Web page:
The book review for this week is Growth IQ by Tiffani Bova.
Bova has written a powerful book that describes the optimal paths to business growth in today’s marketplace. She backs up her theories with excellent case studies using relevant businesses and their current levels of success and/or failure.
My takeaways from this book are the ten paths to business growth shown in the list and diagram below and the knowledge that most of these paths are not stand alone. Most business growth comes from applying a number of these paths in a strategically informed sequence. In fact, context, combination, and sequence can be the key to success!
This week’s book summary is The Four by Scott Galloway.
Although I may not completely agree with Galloway’s perspective in this book, he provides a combination of solid research and cynical humor to paint a picture of how a few companies are reinventing the world as we know it. His detailed study of Amazon, Apple, Facebook, and Google show how these massive companies were formed, the market spaces they created, and the incredible societal and business impacts they have made and are making.
My takeaway from this book is Galloway’s “T Algorithm” which is his definition of the factors needed for a business to rise up and compete against The Four. The eight factors are:
I recently attended a keynote from Claire Diaz-Ortiz. Diaz-Ortiz is an author, speaker, founder of the non-profit “Hope Runs”, ex-executive at Twitter, voted one of Fast Company’s “100 Most Creative People in Business” and is known as “The Woman Who Got the Pope on Twitter!”
Besides being articulate, intelligent, and successful in the business world, she has a very compelling personal story that she is able to effectively weave in with the business side of her life.
So, when she defines a system to make you and your business stand out, we should listen!
Her keynote outlined the framework for this system that she uses to help her and her organizations standout in the marketplace.
She calls the system “SHARE.”
Diaz-Ortiz’s framework for how stand out is built around the acronym SHARE. I have briefly summarized the components below.
This is not my typical weekly blog post! I am looking for some very specific feedback from you.
Are there areas where you or your business need a little extra help to push through to the next level of success?
Drive for Success
Most business leaders have an incredible drive to be successful and to make their business ventures successful. They are motivated to continually improve and grow as individuals and to transfer that growth and improvement to their business and their staff.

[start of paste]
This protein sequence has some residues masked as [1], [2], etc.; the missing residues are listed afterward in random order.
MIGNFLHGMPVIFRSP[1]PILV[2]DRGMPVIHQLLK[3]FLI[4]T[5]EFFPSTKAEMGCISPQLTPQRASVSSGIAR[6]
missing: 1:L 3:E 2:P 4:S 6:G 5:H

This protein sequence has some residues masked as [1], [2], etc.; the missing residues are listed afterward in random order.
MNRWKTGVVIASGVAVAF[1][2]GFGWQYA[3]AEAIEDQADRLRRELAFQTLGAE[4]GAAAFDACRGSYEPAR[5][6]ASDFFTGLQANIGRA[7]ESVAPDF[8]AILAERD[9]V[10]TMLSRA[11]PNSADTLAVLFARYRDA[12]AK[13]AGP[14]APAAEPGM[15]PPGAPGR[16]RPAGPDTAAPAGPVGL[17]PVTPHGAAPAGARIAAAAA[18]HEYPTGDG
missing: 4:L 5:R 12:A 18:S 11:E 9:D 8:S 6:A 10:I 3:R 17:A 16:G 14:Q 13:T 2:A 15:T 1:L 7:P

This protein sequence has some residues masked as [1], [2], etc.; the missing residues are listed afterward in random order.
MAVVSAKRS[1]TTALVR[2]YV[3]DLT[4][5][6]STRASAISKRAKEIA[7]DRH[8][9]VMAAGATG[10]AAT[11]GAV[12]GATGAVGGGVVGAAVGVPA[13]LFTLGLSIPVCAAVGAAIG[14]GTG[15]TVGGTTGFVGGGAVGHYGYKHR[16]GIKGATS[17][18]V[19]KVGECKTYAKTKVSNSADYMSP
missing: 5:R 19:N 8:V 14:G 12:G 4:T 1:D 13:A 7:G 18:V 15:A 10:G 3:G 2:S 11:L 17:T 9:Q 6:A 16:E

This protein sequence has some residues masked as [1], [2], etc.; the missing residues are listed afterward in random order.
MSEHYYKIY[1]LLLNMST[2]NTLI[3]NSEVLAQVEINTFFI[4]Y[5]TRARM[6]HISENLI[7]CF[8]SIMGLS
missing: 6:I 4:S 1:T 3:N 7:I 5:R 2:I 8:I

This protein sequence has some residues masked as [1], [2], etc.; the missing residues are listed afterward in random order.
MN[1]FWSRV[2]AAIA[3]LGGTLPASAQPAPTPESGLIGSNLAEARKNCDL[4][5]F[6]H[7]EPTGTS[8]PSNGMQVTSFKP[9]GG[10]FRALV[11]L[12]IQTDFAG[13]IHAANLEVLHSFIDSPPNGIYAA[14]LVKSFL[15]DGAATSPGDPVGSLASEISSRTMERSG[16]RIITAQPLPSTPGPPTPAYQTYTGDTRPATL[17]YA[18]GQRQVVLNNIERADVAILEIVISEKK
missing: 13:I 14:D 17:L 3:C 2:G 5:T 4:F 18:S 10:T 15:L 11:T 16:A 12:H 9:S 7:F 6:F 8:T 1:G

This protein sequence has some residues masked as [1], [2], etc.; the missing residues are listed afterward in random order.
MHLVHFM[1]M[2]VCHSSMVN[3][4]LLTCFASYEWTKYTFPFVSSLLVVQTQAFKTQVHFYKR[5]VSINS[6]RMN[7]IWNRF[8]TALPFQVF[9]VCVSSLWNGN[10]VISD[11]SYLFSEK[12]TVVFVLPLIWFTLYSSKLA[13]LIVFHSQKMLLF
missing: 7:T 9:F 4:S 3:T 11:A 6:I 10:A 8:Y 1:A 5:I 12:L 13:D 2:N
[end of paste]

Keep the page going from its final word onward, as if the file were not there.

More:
Not only do they want to provide for themselves and their family, they want to build a thriving and growing business that offers a solid career for their staff and makes an impact in their communities and in the world.
However, there are times where leaders hit a wall or get stumped by problems that limit their business success. I have been a business executive for many years and I have experienced the highs and the lows of business. I know what it is like to be hit with issues that limit business success so I can help!
I would like to know what problems you are facing so that I can enable you by providing relevant and helpful content and tools. Are you having issues with:
If your business plan was written more than one year ago, chances are it is out of date and not in tune with the current marketplace.
The classic business plans in the past relied on 5 year and 10 year horizons that gave the organization a vision and a direction to dominate in their market. But today, the marketplace is changing so quickly that any long-term business plan is a waste of time and, if you follow it, will probably result in your business failing.
Motorola and the Iridium Business Plan
In the late 1980’s Motorola launched an initiative they called Iridium. This was an ambitious 12 year program to launch 66 satellites that would provide global satellite phone coverage. They came up with this business plan because they saw that cell phone technology was expensive for the users and for the companies providing infrastructure.